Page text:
Underlying net mortgage lending rose by a record amount in August, British Bankers' Association data showed on Wednesday, in another sign the Bank of England's surprise rate hike last month has not deterred house buyers.
Net mortgage lending rose by 6.2 billion pounds, up from an 5.8 billion increase in July and well above the monthly average rise of 5.4 billion over the previous six months.
The BBA said August's mortgage lending number beat the last record set in April 2004 when it increased by 6 billion pounds.
The draw down of house purchase loans in particular has driven net mortgage lending higher of late and August's increase set a new monthly record, BBA Director of Statistics David Dooks said.
The Bank of England's Kate Barker said on Tuesday the strength of the country's housing market had surprised policymakers this year and could boost consumer spending.
The closely watched Nationwide and Halifax surveys showed strong rises in house prices in August, in spite of the Bank's quarter point rate hike to 4.75 percent. Economists expect the Bank to raise rates again this year to 5 percent.
Housing market figures from the Building Societies Association were also strong, showing net mortgage advances at a seasonally adjusted 1,561 million pounds in August compared to 1,103 million last August.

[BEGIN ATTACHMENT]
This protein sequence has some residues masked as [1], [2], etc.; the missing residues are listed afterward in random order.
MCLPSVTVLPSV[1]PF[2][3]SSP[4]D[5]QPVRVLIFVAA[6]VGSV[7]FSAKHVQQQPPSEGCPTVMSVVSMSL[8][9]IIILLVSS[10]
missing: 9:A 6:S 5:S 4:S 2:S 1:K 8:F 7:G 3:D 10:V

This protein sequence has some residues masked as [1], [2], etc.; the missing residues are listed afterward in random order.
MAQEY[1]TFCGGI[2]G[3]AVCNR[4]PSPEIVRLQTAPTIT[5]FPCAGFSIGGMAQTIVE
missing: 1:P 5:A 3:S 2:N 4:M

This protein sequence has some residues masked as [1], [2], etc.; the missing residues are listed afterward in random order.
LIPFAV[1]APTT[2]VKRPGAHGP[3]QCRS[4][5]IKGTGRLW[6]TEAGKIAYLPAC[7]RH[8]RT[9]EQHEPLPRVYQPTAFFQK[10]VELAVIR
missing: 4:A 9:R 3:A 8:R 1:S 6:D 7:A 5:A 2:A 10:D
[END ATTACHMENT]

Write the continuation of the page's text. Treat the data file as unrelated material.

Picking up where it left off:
The BSA said approvals amounted to 5,158 million pounds against 3,947 million pounds' total last August.
August was yet another very strong month for mortgage lending, said Neil Johnson, PR and Policy Manager at the BSA. The approvals figure suggests that strong demand will continue, and that the recent interest rate rise has had little impact on buyers.
However, house prices are continuing to rise, and interest rates are forecast to increase again later this year.
On the consumer side, the BBA said underlying credit card lending fell by 399 million pounds in August compared with a fall of 77 million in July and an average monthly drop of 143 million over the previous six months.
Buoyancy in mortgage lending is contrasted by the trend in consumer credit, where credit card lending has shown a further decline the fourth month in a row while lending on personal loans and overdrafts was weak, BBA's Dooks said.